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Barriera (Ballarino)

Title translation: 
At the barriers
Dance Type: 
Number of dancers: 
About this choreography: 
Reconstructed c. 2001, updated numerous times.

First Verse: Opening honours - jostling for position.

To begin, the man stands at the right hand of the woman, and takes her right hand in his left (i.e. he stands on the wrong side).

1-4       Riverenza grave

5-8       2 Continenze, LR

9-12     2 Seguiti ordinarii, the man takes the woman’s left hand guides the woman in a crescent, he going backwards, she forwards, until they have swapped places

13-16   Riverenza grave facing, he taking her right hand.

Second, Third and Fourth verses: Walk up and down.

1-2       2 Puntate grave

5-8       4 Passi

9-10     Seguito ordinario, if you need space, do a conversion here (Santucci’s suggestion)

11-12   2 Riprese right

13-16   2 Continenze, LR

The third verse repeats the second. In the fourth, replace the continenze with a riverenza.

Fifth verse: Face your partner and change places.

(same steps as the previous verse, just a different floor-pattern)

1-4       2 Puntate, take right hands and change places

5-8       4 Passi, turn to left, separating somewhat.

9-10     Seguito ordinario, walking to left

11-12   2 Riprese right,

13-16   Riverenza, facing

Sixth and Seventh Verse: Solos! First the man, then the woman.

1-4       4 Passi flankingly forward, tucking your cape, if you have one,  under your arm.

5-8       Passo to left, Riverenza, passo to right, riverenza.

9-12     4 Passi trangati flankingly backwards

13-16   Both Riverenza.

That’s it for the main part of the dance – now you have 8 bars to chat before the sciolta grave.


All the sciolte are done in the same basic position as the soli: facing your partner, a little apart, with plenty of room to show off.

Sciolta Grave, played twice: the fastest of the sciolte, as far as your feet are concerned.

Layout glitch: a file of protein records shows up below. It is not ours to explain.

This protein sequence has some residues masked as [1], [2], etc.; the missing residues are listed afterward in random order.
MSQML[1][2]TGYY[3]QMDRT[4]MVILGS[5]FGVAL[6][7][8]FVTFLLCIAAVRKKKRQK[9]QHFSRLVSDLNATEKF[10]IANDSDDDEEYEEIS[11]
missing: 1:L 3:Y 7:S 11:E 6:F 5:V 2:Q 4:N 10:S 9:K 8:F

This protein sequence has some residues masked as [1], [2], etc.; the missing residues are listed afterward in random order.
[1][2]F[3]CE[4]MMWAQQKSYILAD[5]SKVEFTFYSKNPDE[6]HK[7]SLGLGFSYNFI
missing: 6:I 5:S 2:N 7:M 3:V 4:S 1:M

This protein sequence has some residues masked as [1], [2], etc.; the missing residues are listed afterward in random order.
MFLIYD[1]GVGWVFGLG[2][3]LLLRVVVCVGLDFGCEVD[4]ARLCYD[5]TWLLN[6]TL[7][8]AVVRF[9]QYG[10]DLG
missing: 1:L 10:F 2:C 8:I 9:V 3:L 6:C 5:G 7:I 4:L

1-4       2 Doppii grave, one to the left, one to the right.

5-8       2 Puntate grave flankingly backwards

9-10     2 Seguiti scorsi, towards partner, end by briefly taking hands in a  meza riverenza.              [Caroso says “scurryingly, two seguiti”]

11-14   4 Passi trangati flankingly backwards

15-16   2 Seguiti ordinarii turning in place, to the left

The second time is the same as the first, but that you do a Riverenza in place of the final two Seguiti.

Now another break.

Saltarello: The Tournament! Slaps!

1-4       4 Spezzati flankingly forwards, to meet your partner

5          Blow 1. The woman kisses a hand (presumably her own) then strikes the man’s hand.

6          Blow 2.  The man kisses a hand (presumably his own) then strikes the woman’s hand.

7          Blow 3. They both do a trabuchetto to the left, striking right hands.

8          Blow 4. They both do a trabuchetto to the right, striking left hands.

1-12     2 Continenze LR

13-16   Riverenza, taking right hands

This is your last chat-break.

Galliard:  in music only - there is no jumping.

1-4       4 Seguiti ordinarii flankingly backwards

5-8       4 Seguiti ordinarii, making the turn in the Contrapasso, that is, two turning in a circle to the left, then two turning to the right.

9-10     4 Passi forwards, to meet your partner

11-12   Riverenza, taking ordinary hands



This balleto, looks complicated, with its seven stately duple-time verses and three sciolte (variations of the tune in triple time), but it is very repetitive, and has a small step vocabulary. It was clearly very popular in the sixteenth century, as many versions survive, and it is referred to in other dances. It is a lot of fun – the name refers to fighting over barriers in a tournament, which the dancers act out with slaps in the saltarello.


There’s a beautiful recording of Caroso’s Barriera on “Dances of the Renaissance, volume 2” (Ulsamer Collegium, 2000), but the repeat structure doesn't match the dance. I use a digitally altered version. I don’t know of a commercially available recording with the same repeat structure as the dance.